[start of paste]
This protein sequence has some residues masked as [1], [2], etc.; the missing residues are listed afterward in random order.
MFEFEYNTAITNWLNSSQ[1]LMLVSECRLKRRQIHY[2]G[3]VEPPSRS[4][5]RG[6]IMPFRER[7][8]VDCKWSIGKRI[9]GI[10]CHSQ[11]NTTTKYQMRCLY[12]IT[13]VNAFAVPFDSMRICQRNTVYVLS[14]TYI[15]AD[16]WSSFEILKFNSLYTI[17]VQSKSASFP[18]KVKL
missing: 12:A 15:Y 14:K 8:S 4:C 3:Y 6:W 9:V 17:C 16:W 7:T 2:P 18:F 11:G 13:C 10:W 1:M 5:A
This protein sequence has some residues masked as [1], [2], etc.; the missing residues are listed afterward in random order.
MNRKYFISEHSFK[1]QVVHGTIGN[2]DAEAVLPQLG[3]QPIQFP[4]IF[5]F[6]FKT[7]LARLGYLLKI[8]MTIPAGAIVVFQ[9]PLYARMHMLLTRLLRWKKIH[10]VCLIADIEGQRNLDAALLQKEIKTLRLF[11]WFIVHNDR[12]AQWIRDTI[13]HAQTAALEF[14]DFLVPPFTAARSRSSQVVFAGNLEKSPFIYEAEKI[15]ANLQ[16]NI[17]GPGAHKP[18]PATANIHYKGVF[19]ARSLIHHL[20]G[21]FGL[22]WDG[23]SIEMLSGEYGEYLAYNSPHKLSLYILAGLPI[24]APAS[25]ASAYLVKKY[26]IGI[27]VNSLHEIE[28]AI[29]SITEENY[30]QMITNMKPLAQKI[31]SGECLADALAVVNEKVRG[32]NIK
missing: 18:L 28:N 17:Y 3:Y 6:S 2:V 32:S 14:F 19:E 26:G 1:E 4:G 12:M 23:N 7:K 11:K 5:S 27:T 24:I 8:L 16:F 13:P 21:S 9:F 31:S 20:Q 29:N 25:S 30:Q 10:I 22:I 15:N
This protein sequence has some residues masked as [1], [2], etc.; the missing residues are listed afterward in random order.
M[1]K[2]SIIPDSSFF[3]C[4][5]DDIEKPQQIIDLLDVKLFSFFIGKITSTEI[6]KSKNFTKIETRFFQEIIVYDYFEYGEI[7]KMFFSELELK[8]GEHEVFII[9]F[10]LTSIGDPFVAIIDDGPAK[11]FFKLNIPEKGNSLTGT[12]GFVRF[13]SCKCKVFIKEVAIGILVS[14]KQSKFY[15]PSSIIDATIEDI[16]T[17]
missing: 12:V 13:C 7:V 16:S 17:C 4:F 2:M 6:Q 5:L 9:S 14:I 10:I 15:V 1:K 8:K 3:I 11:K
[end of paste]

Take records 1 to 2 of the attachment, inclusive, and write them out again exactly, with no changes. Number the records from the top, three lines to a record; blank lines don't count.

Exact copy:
This protein sequence has some residues masked as [1], [2], etc.; the missing residues are listed afterward in random order.
MFEFEYNTAITNWLNSSQ[1]LMLVSECRLKRRQIHY[2]G[3]VEPPSRS[4][5]RG[6]IMPFRER[7][8]VDCKWSIGKRI[9]GI[10]CHSQ[11]NTTTKYQMRCLY[12]IT[13]VNAFAVPFDSMRICQRNTVYVLS[14]TYI[15]AD[16]WSSFEILKFNSLYTI[17]VQSKSASFP[18]KVKL
missing: 12:A 15:Y 14:K 8:S 4:C 3:Y 6:W 9:V 17:C 16:W 7:T 2:P 18:F 11:G 13:C 10:W 1:M 5:A
This protein sequence has some residues masked as [1], [2], etc.; the missing residues are listed afterward in random order.
MNRKYFISEHSFK[1]QVVHGTIGN[2]DAEAVLPQLG[3]QPIQFP[4]IF[5]F[6]FKT[7]LARLGYLLKI[8]MTIPAGAIVVFQ[9]PLYARMHMLLTRLLRWKKIH[10]VCLIADIEGQRNLDAALLQKEIKTLRLF[11]WFIVHNDR[12]AQWIRDTI[13]HAQTAALEF[14]DFLVPPFTAARSRSSQVVFAGNLEKSPFIYEAEKI[15]ANLQ[16]NI[17]GPGAHKP[18]PATANIHYKGVF[19]ARSLIHHL[20]G[21]FGL[22]WDG[23]SIEMLSGEYGEYLAYNSPHKLSLYILAGLPI[24]APAS[25]ASAYLVKKY[26]IGI[27]VNSLHEIE[28]AI[29]SITEENY[30]QMITNMKPLAQKI[31]SGECLADALAVVNEKVRG[32]NIK
missing: 18:L 28:N 17:Y 3:Y 6:S 2:V 32:S 14:F 19:E 26:G 1:E 4:G 12:M 23:N 7:K 11:K 5:S 27:T 24:I 8:L 16:F 13:P 21:S 9:F 31:S 20:Q 29:N 25:S 30:Q 10:I 22:I 15:N